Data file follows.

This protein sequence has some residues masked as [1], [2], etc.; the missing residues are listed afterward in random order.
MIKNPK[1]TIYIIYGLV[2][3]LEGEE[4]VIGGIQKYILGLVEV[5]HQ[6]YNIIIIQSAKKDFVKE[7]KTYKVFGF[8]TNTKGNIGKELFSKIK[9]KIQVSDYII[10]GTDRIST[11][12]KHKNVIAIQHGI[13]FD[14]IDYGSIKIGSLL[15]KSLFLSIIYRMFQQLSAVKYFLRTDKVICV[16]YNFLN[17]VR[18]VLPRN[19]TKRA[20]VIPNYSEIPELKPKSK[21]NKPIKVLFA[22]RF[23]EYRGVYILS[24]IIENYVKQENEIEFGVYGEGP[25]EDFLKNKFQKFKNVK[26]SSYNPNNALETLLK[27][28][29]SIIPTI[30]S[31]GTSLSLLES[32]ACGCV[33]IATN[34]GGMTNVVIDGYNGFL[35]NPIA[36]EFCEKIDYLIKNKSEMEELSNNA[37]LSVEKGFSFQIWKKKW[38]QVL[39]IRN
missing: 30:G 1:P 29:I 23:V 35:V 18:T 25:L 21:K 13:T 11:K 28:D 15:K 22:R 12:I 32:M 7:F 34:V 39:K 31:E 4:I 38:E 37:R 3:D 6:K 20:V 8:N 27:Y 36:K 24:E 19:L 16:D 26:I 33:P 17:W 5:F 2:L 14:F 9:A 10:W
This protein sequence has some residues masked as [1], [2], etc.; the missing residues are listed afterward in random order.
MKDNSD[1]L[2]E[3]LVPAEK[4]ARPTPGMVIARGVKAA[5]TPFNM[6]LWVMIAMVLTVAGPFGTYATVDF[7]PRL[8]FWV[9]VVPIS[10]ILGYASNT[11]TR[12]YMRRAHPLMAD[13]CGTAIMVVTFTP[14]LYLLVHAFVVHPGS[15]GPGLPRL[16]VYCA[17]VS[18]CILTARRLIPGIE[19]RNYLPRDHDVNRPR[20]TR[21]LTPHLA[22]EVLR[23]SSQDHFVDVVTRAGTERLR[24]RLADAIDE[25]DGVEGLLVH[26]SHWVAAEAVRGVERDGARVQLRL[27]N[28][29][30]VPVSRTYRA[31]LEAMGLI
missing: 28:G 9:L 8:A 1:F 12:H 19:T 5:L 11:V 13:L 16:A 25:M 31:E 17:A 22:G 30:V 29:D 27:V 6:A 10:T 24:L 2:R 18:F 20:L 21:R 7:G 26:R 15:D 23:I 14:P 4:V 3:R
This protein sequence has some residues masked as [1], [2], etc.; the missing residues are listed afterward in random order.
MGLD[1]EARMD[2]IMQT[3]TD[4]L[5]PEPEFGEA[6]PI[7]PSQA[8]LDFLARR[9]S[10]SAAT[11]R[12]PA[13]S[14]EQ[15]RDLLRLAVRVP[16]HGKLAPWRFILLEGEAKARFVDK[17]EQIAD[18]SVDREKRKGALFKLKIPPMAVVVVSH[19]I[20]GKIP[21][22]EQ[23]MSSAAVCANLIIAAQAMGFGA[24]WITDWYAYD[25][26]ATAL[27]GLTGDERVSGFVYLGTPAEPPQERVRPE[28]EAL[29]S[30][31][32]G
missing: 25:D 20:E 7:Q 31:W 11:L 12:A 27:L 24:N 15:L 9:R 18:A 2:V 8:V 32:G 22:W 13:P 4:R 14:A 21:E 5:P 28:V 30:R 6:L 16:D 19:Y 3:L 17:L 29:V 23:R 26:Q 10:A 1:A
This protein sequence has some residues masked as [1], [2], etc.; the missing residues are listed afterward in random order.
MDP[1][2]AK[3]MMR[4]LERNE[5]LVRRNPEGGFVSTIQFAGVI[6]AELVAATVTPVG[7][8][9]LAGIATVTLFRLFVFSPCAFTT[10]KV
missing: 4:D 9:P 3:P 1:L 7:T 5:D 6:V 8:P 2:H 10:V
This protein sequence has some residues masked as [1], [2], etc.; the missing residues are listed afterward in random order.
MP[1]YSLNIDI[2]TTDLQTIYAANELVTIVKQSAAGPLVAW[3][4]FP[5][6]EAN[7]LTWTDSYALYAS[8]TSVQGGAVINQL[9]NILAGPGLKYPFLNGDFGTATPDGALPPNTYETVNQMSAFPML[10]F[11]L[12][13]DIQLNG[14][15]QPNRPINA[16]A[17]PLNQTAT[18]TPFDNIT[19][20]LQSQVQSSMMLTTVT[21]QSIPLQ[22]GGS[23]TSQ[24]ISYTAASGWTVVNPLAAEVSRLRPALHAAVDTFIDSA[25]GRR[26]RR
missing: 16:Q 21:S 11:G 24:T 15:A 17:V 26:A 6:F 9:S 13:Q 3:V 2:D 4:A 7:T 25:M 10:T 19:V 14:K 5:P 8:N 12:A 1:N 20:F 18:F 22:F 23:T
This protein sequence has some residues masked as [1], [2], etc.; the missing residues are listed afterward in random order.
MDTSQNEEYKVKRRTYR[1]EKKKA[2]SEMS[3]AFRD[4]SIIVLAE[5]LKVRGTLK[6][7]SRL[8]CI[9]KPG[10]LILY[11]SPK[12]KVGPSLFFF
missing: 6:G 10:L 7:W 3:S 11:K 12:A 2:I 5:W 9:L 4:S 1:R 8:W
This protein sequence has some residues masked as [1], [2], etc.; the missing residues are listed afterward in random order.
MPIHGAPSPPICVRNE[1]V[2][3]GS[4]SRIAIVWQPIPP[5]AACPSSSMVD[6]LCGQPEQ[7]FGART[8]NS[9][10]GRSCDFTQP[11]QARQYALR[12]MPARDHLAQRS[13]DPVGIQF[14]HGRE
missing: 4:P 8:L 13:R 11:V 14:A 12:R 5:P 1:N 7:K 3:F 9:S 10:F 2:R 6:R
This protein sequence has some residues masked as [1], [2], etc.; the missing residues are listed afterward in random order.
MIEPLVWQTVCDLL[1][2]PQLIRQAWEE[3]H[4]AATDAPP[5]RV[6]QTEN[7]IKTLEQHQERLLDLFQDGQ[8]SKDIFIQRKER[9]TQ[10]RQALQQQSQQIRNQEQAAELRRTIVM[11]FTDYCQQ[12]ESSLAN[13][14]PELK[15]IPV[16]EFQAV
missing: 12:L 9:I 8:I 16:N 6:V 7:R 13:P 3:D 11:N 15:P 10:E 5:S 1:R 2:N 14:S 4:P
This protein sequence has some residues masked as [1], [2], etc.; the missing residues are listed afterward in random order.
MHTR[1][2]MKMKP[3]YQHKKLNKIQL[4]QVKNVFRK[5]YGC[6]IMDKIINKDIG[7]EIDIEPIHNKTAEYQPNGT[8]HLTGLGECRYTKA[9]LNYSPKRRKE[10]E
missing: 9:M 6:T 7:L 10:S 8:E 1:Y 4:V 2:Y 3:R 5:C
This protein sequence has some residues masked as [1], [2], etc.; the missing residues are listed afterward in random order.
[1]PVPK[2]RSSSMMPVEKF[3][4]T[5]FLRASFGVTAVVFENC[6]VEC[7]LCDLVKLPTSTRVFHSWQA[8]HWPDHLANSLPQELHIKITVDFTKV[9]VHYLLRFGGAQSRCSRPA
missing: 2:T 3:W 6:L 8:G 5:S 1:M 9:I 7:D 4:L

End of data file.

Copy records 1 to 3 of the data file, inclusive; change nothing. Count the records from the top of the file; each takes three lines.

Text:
This protein sequence has some residues masked as [1], [2], etc.; the missing residues are listed afterward in random order.
MIKNPK[1]TIYIIYGLV[2][3]LEGEE[4]VIGGIQKYILGLVEV[5]HQ[6]YNIIIIQSAKKDFVKE[7]KTYKVFGF[8]TNTKGNIGKELFSKIK[9]KIQVSDYII[10]GTDRIST[11][12]KHKNVIAIQHGI[13]FD[14]IDYGSIKIGSLL[15]KSLFLSIIYRMFQQLSAVKYFLRTDKVICV[16]YNFLN[17]VR[18]VLPRN[19]TKRA[20]VIPNYSEIPELKPKSK[21]NKPIKVLFA[22]RF[23]EYRGVYILS[24]IIENYVKQENEIEFGVYGEGP[25]EDFLKNKFQKFKNVK[26]SSYNPNNALETLLK[27][28][29]SIIPTI[30]S[31]GTSLSLLES[32]ACGCV[33]IATN[34]GGMTNVVIDGYNGFL[35]NPIA[36]EFCEKIDYLIKNKSEMEELSNNA[37]LSVEKGFSFQIWKKKW[38]QVL[39]IRN
missing: 30:G 1:P 29:I 23:V 35:V 18:T 25:L 21:K 13:T 11:K 28:D 15:K 22:R 12:I 32:M 7:F 34:V 39:K 31:E 4:I 38:E 37:R 3:D 6:K 20:V 8:N 27:Y 36:K 24:E 19:L 16:D 26:I 33:P 17:W 5:F 2:L 14:F 9:A 10:W
This protein sequence has some residues masked as [1], [2], etc.; the missing residues are listed afterward in random order.
MKDNSD[1]L[2]E[3]LVPAEK[4]ARPTPGMVIARGVKAA[5]TPFNM[6]LWVMIAMVLTVAGPFGTYATVDF[7]PRL[8]FWV[9]VVPIS[10]ILGYASNT[11]TR[12]YMRRAHPLMAD[13]CGTAIMVVTFTP[14]LYLLVHAFVVHPGS[15]GPGLPRL[16]VYCA[17]VS[18]CILTARRLIPGIE[19]RNYLPRDHDVNRPR[20]TR[21]LTPHLA[22]EVLR[23]SSQDHFVDVVTRAGTERLR[24]RLADAIDE[25]DGVEGLLVH[26]SHWVAAEAVRGVERDGARVQLRL[27]N[28][29][30]VPVSRTYRA[31]LEAMGLI
missing: 28:G 9:L 8:A 1:F 12:H 19:T 5:L 11:V 13:L 16:A 25:M 31:E 17:A 22:G 30:V 29:D 27:V 6:A 10:T 24:L 2:R 18:F 20:L 21:R 7:G 26:R 15:D 23:I 14:P 4:V 3:R
This protein sequence has some residues masked as [1], [2], etc.; the missing residues are listed afterward in random order.
MGLD[1]EARMD[2]IMQT[3]TD[4]L[5]PEPEFGEA[6]PI[7]PSQA[8]LDFLARR[9]S[10]SAAT[11]R[12]PA[13]S[14]EQ[15]RDLLRLAVRVP[16]HGKLAPWRFILLEGEAKARFVDK[17]EQIAD[18]SVDREKRKGALFKLKIPPMAVVVVSH[19]I[20]GKIP[21][22]EQ[23]MSSAAVCANLIIAAQAMGFGA[24]WITDWYAYD[25][26]ATAL[27]GLTGDERVSGFVYLGTPAEPPQERVRPE[28]EAL[29]S[30][31][32]G
missing: 25:D 20:E 7:Q 31:W 11:L 12:A 27:L 24:N 15:L 9:R 18:A 2:V 8:V 32:G 22:W 13:P 4:R 14:A 21:E 5:P 28:V 30:R 6:L 16:D 19:Y 3:L 17:L 29:V 23:R 26:Q 10:A 1:A